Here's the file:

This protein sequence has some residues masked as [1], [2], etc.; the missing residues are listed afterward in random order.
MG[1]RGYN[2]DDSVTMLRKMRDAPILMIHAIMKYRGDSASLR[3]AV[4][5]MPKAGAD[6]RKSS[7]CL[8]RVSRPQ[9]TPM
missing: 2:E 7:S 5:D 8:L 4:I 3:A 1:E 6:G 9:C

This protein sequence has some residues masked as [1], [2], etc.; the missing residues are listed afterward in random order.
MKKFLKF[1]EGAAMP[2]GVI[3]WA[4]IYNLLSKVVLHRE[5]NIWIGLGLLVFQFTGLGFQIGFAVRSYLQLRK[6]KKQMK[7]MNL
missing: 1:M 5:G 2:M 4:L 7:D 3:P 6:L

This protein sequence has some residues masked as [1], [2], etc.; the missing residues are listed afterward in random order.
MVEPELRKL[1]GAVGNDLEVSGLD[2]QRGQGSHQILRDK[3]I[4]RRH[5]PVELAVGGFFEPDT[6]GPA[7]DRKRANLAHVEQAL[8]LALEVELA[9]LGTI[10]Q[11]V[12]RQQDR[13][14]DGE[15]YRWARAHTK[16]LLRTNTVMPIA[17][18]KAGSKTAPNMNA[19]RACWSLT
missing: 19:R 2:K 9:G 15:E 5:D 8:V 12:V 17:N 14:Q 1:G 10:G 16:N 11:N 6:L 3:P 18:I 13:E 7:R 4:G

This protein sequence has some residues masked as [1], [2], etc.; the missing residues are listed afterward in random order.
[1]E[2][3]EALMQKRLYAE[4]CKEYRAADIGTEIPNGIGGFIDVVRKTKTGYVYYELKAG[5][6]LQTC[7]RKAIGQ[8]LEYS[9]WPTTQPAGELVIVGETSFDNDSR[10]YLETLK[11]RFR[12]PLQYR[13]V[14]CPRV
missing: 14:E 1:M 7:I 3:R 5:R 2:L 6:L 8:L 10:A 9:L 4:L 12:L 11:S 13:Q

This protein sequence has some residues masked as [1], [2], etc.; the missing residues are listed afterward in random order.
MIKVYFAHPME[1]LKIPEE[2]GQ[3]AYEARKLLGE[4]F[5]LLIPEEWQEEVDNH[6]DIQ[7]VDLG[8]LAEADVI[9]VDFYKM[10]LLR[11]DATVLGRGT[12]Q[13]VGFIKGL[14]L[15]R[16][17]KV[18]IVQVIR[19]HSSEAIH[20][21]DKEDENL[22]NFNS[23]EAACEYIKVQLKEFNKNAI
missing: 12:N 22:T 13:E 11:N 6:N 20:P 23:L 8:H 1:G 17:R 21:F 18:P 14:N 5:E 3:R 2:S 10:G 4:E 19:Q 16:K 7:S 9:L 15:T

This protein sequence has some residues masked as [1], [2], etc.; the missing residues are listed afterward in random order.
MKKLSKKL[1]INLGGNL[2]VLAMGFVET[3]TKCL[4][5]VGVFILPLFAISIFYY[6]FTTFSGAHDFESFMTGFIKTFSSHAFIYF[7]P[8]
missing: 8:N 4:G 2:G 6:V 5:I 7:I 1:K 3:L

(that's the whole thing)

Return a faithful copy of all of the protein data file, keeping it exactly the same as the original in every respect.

This protein sequence has some residues masked as [1], [2], etc.; the missing residues are listed afterward in random order.
MG[1]RGYN[2]DDSVTMLRKMRDAPILMIHAIMKYRGDSASLR[3]AV[4][5]MPKAGAD[6]RKSS[7]CL[8]RVSRPQ[9]TPM
missing: 2:E 7:S 5:D 8:L 4:I 3:A 1:E 6:G 9:C

This protein sequence has some residues masked as [1], [2], etc.; the missing residues are listed afterward in random order.
MKKFLKF[1]EGAAMP[2]GVI[3]WA[4]IYNLLSKVVLHRE[5]NIWIGLGLLVFQFTGLGFQIGFAVRSYLQLRK[6]KKQMK[7]MNL
missing: 1:M 5:G 2:M 4:L 7:D 3:P 6:L

This protein sequence has some residues masked as [1], [2], etc.; the missing residues are listed afterward in random order.
MVEPELRKL[1]GAVGNDLEVSGLD[2]QRGQGSHQILRDK[3]I[4]RRH[5]PVELAVGGFFEPDT[6]GPA[7]DRKRANLAHVEQAL[8]LALEVELA[9]LGTI[10]Q[11]V[12]RQQDR[13][14]DGE[15]YRWARAHTK[16]LLRTNTVMPIA[17][18]KAGSKTAPNMNA[19]RACWSLT
missing: 19:R 2:K 9:G 15:E 5:D 8:V 12:V 17:N 14:Q 1:G 10:G 16:N 11:N 6:L 3:P 18:I 13:E 7:R 4:G

This protein sequence has some residues masked as [1], [2], etc.; the missing residues are listed afterward in random order.
[1]E[2][3]EALMQKRLYAE[4]CKEYRAADIGTEIPNGIGGFIDVVRKTKTGYVYYELKAG[5][6]LQTC[7]RKAIGQ[8]LEYS[9]WPTTQPAGELVIVGETSFDNDSR[10]YLETLK[11]RFR[12]PLQYR[13]V[14]CPRV
missing: 14:E 1:M 7:I 3:R 5:R 2:L 6:L 8:L 10:A 9:L 4:L 12:L 11:S 13:Q

This protein sequence has some residues masked as [1], [2], etc.; the missing residues are listed afterward in random order.
MIKVYFAHPME[1]LKIPEE[2]GQ[3]AYEARKLLGE[4]F[5]LLIPEEWQEEVDNH[6]DIQ[7]VDLG[8]LAEADVI[9]VDFYKM[10]LLR[11]DATVLGRGT[12]Q[13]VGFIKGL[14]L[15]R[16][17]KV[18]IVQVIR[19]HSSEAIH[20][21]DKEDENL[22]NFNS[23]EAACEYIKVQLKEFNKNAI
missing: 12:N 22:T 13:E 11:N 6:N 20:P 23:L 8:H 1:G 17:R 21:F 18:P 14:N 5:E 3:R 2:S 10:G 4:E 19:Q 16:K 7:S 9:L 15:T

This protein sequence has some residues masked as [1], [2], etc.; the missing residues are listed afterward in random order.
MKKLSKKL[1]INLGGNL[2]VLAMGFVET[3]TKCL[4][5]VGVFILPLFAISIFYY[6]FTTFSGAHDFESFMTGFIKTFSSHAFIYF[7]P[8]
missing: 8:N 4:G 2:G 6:V 5:I 7:I 1:K 3:L